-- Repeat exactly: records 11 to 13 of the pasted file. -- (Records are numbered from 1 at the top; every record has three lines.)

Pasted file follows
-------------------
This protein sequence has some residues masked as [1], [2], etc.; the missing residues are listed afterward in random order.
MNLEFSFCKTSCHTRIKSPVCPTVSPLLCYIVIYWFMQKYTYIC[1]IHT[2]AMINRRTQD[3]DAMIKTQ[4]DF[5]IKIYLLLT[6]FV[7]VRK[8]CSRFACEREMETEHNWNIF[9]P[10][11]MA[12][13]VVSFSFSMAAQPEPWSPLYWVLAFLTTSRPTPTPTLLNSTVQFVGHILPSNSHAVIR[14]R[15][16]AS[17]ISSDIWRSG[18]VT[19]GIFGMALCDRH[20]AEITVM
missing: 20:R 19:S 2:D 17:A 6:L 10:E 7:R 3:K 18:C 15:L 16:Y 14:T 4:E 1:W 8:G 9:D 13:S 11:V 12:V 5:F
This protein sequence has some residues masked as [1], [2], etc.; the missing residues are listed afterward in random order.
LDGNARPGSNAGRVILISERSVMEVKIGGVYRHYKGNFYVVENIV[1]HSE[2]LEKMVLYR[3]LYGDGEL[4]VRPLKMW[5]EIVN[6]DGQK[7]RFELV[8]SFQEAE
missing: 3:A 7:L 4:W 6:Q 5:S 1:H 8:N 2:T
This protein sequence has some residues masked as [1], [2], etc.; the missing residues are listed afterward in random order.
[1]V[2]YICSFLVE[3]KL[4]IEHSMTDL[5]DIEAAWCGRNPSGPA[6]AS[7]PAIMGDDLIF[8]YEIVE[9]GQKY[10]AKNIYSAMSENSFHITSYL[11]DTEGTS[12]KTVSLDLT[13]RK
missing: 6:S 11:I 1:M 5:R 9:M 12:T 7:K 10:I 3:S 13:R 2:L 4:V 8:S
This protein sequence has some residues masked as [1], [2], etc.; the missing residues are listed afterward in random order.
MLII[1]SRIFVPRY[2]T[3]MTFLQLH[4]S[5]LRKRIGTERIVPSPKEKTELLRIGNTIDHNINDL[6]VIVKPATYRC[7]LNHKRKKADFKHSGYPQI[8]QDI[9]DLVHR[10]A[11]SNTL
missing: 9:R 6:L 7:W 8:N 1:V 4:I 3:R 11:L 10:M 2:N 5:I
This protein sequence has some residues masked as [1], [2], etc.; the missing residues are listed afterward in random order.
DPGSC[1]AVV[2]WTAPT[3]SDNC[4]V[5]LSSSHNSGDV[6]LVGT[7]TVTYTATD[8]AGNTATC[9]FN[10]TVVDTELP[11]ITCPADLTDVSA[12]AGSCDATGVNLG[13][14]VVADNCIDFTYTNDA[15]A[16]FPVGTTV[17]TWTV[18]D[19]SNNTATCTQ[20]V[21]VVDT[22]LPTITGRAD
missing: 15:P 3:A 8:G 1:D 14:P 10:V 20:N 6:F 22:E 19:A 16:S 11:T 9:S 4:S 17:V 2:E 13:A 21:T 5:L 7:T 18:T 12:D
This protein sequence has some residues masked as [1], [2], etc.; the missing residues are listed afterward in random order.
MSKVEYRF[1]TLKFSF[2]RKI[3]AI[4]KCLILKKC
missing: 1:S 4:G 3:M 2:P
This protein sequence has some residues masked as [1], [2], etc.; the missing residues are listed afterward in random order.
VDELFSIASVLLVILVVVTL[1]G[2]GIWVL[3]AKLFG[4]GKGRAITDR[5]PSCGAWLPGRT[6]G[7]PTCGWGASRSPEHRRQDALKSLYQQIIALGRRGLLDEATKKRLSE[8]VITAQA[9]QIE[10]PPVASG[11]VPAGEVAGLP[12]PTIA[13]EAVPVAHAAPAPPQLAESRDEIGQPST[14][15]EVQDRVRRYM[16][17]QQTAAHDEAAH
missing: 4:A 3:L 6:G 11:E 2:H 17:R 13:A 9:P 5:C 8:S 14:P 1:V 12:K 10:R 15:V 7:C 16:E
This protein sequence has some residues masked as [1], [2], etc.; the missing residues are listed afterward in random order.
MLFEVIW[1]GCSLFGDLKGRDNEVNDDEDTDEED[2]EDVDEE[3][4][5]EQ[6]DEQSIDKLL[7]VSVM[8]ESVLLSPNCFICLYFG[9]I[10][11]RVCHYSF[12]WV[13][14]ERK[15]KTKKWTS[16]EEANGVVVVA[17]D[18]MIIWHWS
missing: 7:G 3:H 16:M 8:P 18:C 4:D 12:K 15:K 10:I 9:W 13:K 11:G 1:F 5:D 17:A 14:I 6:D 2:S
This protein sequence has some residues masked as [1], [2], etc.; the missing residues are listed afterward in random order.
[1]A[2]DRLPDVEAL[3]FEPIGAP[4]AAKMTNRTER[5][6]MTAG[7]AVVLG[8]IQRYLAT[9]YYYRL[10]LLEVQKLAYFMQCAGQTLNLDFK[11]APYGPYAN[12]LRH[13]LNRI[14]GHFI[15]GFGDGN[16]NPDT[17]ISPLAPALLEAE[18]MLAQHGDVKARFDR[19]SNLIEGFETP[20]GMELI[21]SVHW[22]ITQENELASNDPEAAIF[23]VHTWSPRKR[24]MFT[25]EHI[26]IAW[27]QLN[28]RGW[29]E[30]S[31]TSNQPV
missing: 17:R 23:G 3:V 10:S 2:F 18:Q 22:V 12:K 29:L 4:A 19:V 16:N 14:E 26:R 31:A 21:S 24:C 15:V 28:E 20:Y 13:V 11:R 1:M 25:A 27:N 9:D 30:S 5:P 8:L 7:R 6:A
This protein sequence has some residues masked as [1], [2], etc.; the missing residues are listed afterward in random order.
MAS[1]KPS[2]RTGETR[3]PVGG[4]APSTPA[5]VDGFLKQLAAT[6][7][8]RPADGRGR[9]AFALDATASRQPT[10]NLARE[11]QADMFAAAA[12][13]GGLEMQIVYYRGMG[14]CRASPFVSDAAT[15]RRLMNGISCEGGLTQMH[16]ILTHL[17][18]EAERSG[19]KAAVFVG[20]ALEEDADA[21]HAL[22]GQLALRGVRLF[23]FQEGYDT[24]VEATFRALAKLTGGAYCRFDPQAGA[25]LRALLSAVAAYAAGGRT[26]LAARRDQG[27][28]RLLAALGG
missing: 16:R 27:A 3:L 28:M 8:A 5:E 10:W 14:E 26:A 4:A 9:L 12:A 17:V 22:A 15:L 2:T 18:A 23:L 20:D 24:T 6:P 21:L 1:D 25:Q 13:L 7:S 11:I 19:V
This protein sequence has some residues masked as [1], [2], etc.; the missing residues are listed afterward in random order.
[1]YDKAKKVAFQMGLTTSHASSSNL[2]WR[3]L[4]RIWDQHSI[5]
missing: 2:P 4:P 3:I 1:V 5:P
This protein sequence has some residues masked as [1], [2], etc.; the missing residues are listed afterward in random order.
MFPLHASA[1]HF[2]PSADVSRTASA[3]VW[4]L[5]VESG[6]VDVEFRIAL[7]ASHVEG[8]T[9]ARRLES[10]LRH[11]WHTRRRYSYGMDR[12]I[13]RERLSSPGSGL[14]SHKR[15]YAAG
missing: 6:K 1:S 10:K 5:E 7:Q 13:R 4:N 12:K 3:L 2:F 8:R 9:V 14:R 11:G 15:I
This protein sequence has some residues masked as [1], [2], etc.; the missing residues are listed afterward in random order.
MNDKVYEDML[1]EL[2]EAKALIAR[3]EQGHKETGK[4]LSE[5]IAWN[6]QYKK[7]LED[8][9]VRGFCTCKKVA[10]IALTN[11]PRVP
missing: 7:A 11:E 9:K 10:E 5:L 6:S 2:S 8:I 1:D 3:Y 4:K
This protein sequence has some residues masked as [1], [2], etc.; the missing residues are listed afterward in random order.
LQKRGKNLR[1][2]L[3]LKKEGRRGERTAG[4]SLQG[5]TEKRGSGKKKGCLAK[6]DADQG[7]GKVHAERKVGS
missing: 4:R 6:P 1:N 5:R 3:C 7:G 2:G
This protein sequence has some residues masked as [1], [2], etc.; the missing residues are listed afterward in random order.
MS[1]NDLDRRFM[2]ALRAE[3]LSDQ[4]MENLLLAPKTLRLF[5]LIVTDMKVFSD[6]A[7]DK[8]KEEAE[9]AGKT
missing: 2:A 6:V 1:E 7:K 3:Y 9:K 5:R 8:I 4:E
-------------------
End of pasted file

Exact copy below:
This protein sequence has some residues masked as [1], [2], etc.; the missing residues are listed afterward in random order.
[1]YDKAKKVAFQMGLTTSHASSSNL[2]WR[3]L[4]RIWDQHSI[5]
missing: 2:P 4:P 3:I 1:V 5:P
This protein sequence has some residues masked as [1], [2], etc.; the missing residues are listed afterward in random order.
MFPLHASA[1]HF[2]PSADVSRTASA[3]VW[4]L[5]VESG[6]VDVEFRIAL[7]ASHVEG[8]T[9]ARRLES[10]LRH[11]WHTRRRYSYGMDR[12]I[13]RERLSSPGSGL[14]SHKR[15]YAAG
missing: 6:K 1:S 10:K 5:E 7:Q 13:R 4:N 12:K 3:L 2:F 8:R 9:V 14:R 11:G 15:I
This protein sequence has some residues masked as [1], [2], etc.; the missing residues are listed afterward in random order.
MNDKVYEDML[1]EL[2]EAKALIAR[3]EQGHKETGK[4]LSE[5]IAWN[6]QYKK[7]LED[8][9]VRGFCTCKKVA[10]IALTN[11]PRVP
missing: 7:A 11:E 9:K 10:E 5:L 6:S 2:S 8:I 1:D 3:Y 4:K